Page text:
Blame it on the pandemic, but some people have lost their mindfulness—being fully present and aware of where we are and what we’re doing—which has led to inferior quality of service. But these things happen; I myself am not always mindful. It takes a lot of practice and self-awareness. Having said that, I understand how sometimes things go wrong in our workplace: a fried towel here, a missing burger patty there, and a can of spoiled Spam.
Jollibee’s fried towel is a hot topic, and some say Jollibee could have done better with its apology. For me, it is what it is. There is no better, no worse apology. I learned that the sincerest apology is saying the words “I’m sorry.” You don’t even have to explain because it just makes it seem like you’re justifying the apology. You do, however, have to do something about it when you can, while you can, without waiting for it to blow up. Sadly, people are so quick to judge and are very opinionated about what they see on social media. Positivity can go a long way these days.
I am far from being an expert in customer service, as I simply lack the skills (and the patience) to deal with customers. “The customer is always right” just does not sit well with me. But I am a very good customer; I stay loyal—so loyal that I’ve been a Globe subscriber since Nokia 5110 (as in 1998).
I’m a loyal Globe subscriber because its customer service is good. I say it’s good because its intake process is good—a real person (not a bot, not an automated service) is within reach. I especially prefer going directly to Globe stores if I want things resolved right then and there.
We called the branch about the missing burger patty, and within 30 minutes they sent over a cheeseburger, with free fries, Coke and apple pie
Last week, my niece ordered a cheeseburger from McDonalds, and we received a sandwich with no burger patty. We called the branch, and within 30 minutes they sent over a cheeseburger, with free fries, Coke and apple pie. They had me at the apple pie. And because of this, I will stay loyal to McDonalds. Just kidding—I’m not a fan of fastfood, but kudos to McDo for its customer service.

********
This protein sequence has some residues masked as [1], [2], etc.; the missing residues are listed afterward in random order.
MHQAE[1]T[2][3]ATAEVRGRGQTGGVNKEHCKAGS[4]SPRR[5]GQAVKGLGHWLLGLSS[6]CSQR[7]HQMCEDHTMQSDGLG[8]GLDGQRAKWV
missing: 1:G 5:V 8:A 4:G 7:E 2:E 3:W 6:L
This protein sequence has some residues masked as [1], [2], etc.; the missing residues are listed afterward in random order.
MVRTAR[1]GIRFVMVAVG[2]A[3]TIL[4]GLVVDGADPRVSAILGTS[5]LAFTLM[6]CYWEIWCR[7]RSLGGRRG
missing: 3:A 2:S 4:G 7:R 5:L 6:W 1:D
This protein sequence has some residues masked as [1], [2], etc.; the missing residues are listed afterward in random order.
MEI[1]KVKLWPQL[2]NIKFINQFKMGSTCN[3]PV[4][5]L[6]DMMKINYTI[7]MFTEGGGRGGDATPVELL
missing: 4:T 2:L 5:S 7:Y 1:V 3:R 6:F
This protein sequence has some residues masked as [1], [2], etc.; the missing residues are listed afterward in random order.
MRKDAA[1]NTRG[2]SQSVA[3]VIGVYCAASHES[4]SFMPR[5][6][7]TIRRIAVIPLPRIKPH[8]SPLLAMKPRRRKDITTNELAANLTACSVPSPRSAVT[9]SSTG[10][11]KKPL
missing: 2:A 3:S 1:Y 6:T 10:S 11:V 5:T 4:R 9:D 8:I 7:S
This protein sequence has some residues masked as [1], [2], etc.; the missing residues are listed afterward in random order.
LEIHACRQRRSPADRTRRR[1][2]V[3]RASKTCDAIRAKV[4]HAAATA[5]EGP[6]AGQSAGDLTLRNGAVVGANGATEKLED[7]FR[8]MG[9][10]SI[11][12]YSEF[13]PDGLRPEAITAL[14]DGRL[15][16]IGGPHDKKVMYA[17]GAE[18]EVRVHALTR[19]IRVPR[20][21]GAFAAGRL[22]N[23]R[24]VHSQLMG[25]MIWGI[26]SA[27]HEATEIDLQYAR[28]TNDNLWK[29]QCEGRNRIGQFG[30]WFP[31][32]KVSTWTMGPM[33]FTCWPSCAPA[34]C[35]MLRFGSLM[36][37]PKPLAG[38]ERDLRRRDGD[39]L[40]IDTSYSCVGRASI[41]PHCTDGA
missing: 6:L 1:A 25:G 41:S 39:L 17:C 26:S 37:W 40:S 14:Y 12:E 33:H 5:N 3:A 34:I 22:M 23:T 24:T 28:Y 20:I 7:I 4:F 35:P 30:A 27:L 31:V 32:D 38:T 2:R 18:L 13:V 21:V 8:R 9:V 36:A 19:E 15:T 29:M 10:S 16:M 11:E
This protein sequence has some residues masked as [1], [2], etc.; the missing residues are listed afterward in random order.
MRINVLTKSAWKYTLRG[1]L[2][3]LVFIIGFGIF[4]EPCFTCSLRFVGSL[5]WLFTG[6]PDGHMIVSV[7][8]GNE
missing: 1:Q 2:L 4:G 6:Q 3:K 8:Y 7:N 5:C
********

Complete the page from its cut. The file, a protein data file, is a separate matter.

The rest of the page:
Since the lockdown in March, I’ve been ordering my groceries online, and Landers Superstore is my default store. Its online merchandise is well-stocked, and it always delivers on time. Even during GCQ (general community quarantine), I decided just to keep ordering groceries online, as it served me well. However, just recently I bought some Spam, and I received a dented can with liquid seeping out. When I opened it (I should have just thrown it straight away!), it smelled so bulok I probably won’t be eating Spam for a long time.
It wasn’t my intention to shame them on social media. It was really a test of how they would handle the situation, given that customer service is on everyone’s radar these days because of the fried towel incident.
I emailed their website, and sent a direct message on their Facebook and Instagram accounts. Within 24 hours I received a call, and they settled the matter immediately with a sincere apology, a refund, and a voucher. Again, good customer service is why I would stay loyal to Landers.
Here in Manila, I tried to return a damaged item, and they asked, ‘Why are you returning it?—while looking at me as if I damaged the item myself
In the US, the land of consumerism, the customer service is excellent. So excellent in fact that some customers even abuse it. Once, I didn’t receive an order from Amazon, and they immediately refunded the full amount, and even sent me the product at no cost—no questions asked. In retail outlets, you can return an item, again with no questions. Just show them the receipt and hand them the item. Here in Manila, I tried to return a damaged item, and they asked, “Why are you returning it?” and inspected the item so meticulously, while looking at me as if I damaged the item myself. But I do understand there are customers who would abuse the returns policy. My uncle, who used to work in a high-end department store in New York City, told me how one customer tried to return an item from a collection a few seasons ago, obviously used, and how they had no choice but to accept it.
There are many other instances, but to me, good customer service is simply being accessible. If I can reach you and feel that I am not just another anonymous consumer to you, then trust that I will stay loyal to your brand. A brand that speaks to me is a brand that knows what I need.